Researchers have created a 3-D model of the female reproductive system that uses living tissue — interconnected by tubes carrying fake blood — to simulate a woman’s full menstrual cycle. Led by Dr. Teresa Woodruff, the director of Women’s Health Research Institute at Northwestern University, a team of researchers used human and mouse tissue to create Evatar, a model that can be used to simulate how drugs affect women’s reproductive organs during their hormonal cycle — and potentially even pave the way to personalized treatments for painful periods, infertility and other conditions.
“If I had your stem cells and created a heart, liver, lung, and an ovary, I could test 10 different drugs at 10 different doses on you and say, ‘Here’s the drug that will help your Alzheimer’s or Parkinson’s or diabetes,’” said Dr. Woodruff in a report published on the Northwestern University website. “It’s the ultimate personalized medicine, a model of your body for testing drugs.”
To create Evatar, researchers grew fallopian tubes, a uterus, and a cervix out of human tissue and ovaries from mouse tissue, cultivating the miniature organs in separate cube compartments connected within a square frame. By connecting the corresponding tissues with tubes carrying a fluid simulating blood, the organ models are able to signal each other just as they would in the human body, using secretions such as hormones, growth and immune factors. This means that when the ovarian cycle is stimulated, all the tissues in the system respond, undergoing a full 28-day menstrual cycle. In an interview with The New York Times, Dr. Woodruff said that the system could even be induced to secrete pregnancy hormones.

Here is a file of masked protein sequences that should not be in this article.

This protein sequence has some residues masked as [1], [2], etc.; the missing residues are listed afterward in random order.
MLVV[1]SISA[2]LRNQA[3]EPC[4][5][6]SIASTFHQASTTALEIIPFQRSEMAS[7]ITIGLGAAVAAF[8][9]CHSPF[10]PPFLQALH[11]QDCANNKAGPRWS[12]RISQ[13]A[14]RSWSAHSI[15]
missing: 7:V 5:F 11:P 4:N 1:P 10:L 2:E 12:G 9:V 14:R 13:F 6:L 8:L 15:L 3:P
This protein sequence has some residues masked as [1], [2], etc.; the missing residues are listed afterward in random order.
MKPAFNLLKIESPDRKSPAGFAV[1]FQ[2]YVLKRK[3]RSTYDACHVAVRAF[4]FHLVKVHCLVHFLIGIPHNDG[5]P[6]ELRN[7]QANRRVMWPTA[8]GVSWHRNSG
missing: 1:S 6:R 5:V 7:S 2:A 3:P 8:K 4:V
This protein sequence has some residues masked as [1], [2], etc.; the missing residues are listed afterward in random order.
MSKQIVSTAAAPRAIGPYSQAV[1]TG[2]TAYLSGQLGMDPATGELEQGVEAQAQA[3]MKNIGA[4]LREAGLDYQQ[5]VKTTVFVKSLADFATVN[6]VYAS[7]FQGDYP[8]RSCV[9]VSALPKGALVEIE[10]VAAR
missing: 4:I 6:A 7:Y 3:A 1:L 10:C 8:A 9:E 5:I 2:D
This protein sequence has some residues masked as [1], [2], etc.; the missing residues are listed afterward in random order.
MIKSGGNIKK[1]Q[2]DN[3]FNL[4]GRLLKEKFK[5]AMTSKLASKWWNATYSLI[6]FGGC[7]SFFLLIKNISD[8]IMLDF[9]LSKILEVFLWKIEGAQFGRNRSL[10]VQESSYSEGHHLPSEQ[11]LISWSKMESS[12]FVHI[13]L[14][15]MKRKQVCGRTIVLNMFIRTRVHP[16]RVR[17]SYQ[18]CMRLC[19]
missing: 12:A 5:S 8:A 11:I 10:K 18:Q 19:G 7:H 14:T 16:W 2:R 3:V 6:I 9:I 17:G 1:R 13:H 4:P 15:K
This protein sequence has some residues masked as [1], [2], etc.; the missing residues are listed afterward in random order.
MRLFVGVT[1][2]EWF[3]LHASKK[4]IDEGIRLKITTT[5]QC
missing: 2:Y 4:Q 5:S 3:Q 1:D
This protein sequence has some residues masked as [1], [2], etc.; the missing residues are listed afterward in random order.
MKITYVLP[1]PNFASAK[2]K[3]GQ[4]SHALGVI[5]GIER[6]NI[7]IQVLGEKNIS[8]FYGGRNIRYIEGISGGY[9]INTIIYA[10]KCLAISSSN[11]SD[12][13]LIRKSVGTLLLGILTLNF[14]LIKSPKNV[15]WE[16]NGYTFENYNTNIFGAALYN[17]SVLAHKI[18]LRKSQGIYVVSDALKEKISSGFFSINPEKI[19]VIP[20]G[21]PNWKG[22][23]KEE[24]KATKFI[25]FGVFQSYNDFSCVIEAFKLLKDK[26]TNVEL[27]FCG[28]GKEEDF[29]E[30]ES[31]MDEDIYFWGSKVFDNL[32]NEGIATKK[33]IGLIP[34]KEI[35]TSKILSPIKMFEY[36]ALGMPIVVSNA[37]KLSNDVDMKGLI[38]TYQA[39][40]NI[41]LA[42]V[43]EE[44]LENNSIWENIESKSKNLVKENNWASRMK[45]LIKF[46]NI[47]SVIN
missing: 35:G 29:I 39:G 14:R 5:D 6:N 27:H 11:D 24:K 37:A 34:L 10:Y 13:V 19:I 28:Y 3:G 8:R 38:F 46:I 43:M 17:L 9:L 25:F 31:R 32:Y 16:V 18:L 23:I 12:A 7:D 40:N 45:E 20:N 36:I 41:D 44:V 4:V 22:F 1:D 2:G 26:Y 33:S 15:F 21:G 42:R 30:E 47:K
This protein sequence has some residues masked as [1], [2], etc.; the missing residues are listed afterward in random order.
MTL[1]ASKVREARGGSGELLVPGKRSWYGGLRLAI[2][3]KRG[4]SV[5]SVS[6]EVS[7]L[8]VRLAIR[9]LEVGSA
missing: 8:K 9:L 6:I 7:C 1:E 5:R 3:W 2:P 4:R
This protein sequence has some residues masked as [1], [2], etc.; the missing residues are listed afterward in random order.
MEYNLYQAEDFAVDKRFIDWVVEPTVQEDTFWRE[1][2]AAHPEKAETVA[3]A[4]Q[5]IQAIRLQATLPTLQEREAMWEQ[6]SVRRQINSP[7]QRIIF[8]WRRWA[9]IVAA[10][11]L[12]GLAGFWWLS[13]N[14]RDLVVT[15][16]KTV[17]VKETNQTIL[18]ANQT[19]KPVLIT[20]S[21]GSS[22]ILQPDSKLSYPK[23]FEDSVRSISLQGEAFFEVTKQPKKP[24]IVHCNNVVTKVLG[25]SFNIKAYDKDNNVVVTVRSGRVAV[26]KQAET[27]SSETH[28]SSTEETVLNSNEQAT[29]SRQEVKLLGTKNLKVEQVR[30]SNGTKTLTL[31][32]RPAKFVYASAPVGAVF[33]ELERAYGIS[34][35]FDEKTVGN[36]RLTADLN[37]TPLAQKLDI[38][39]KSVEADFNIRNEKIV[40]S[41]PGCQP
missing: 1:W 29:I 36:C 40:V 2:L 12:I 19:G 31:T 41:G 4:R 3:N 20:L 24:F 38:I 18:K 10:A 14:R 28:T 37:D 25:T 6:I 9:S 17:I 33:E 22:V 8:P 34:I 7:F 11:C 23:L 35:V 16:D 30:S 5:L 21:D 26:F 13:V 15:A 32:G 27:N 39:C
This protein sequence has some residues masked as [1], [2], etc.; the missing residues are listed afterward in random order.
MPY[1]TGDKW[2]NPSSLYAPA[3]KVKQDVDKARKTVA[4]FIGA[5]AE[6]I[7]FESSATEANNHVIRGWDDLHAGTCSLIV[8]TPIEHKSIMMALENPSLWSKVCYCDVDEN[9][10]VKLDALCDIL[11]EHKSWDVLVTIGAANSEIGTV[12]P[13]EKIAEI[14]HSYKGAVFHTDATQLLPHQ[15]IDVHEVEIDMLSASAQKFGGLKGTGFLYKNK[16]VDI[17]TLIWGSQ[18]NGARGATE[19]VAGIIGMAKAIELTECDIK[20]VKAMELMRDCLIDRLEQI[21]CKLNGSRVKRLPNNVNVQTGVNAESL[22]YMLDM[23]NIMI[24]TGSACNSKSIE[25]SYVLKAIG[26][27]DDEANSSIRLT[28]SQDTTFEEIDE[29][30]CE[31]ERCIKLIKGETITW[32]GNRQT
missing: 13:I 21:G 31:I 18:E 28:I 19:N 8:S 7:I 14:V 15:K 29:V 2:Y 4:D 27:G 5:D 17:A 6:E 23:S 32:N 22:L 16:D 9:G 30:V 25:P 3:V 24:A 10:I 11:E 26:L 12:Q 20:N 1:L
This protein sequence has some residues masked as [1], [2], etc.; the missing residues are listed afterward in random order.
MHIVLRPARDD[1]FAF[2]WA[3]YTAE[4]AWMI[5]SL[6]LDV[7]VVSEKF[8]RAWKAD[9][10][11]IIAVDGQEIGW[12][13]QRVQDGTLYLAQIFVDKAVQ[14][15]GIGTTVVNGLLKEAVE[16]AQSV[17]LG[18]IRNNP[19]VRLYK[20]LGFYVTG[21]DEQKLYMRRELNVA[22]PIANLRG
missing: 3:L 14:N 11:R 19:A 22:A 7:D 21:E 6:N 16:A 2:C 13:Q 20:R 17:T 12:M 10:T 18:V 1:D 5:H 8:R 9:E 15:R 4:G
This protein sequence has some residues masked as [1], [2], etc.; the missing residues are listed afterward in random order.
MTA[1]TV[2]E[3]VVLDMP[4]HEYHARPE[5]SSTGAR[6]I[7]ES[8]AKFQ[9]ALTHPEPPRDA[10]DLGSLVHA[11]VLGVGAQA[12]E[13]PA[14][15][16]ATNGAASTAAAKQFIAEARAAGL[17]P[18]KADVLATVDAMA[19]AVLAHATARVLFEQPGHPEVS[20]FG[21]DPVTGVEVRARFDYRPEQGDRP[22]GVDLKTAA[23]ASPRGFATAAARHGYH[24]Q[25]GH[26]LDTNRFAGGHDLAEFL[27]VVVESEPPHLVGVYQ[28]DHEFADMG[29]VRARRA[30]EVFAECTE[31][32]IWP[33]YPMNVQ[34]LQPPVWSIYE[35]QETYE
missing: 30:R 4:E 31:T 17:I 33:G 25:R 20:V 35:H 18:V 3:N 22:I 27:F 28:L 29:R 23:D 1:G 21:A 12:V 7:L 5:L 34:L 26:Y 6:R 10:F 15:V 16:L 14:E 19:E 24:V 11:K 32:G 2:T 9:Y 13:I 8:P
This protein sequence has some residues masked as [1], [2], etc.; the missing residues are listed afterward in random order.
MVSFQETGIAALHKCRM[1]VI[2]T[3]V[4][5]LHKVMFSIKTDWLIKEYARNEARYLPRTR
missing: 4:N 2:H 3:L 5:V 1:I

Using the model to test how the reproductive system responds to drugs, researchers said, could aid efforts to combat conditions such as endometriosis, fibroids, cancer, and infertility.
“All of these diseases are hormonally driven, and we really don’t know how to treat them except for surgery,” explained Joanna E. Burdette, a researcher with the University of Illinois. “The systems are tremendous for the study of cancer, which often is studied as isolated cells rather than systemwide cells. This is going to change the way we study cancer.”
In the interview, Dr. Woodruff described the model as “the mother of all micro-humans.” The name of the model, she added, was a combination of the word ‘avatar’ with the name ‘Eve.’
Watch video of Evatar below.
Read the full story at The New York Times.